Court Dismisses Lawsuits in Avon Mountain Crash

The Connecticut Supreme Court has ruled that victims of the 2005 Avon Mountain crash that killed four people and injured 19 cannot sue the state on allegations that Route 44 was dangerous and lacked adequate safety measures.

Justices said in a 5-1 ruling on Monday that the design of the steep road and the lack of warning signs and other safety measures did not make the highway defective under state law.

A dump truck went out of control down the 500-foot hill in Avon in 2005 after its brakes failed, causing a fiery, 20-vehicle accident at the bottom that killed four people and injured 19.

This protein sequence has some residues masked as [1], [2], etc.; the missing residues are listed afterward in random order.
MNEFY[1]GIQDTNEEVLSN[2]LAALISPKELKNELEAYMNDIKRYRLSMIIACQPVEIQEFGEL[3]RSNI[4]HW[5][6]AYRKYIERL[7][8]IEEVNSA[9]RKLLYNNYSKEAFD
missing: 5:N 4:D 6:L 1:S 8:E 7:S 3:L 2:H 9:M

The court dismissed two identical lawsuits by crash survivor Michael Cummings, of New Hartford, and Ellen Stotler, of Avon, whose husband died in the crash.

Cummings' attorney, T.J. Donahue, said he's disappointed in the ruling.

"That was an inherently dangerous road. There are volumes of information from the DOT that prove it's dangerous," Donahue said on Monday.

Mark Robinson, who was injured in the accident, called the ruling a "slap in the face."

"That was the seventh truck in 21 years to lose its brakes down Avon Mountain," he said. "It wasn't until the eighth truck in September 2007 that crashed in a furniture store [that] the state finally made improvements."

Despite their convictions that justice has not been served, Donahue said he has no plans to appeal the ruling.

"Thihs is probably the end of the road," he said.

Copyright AP - Associated Press
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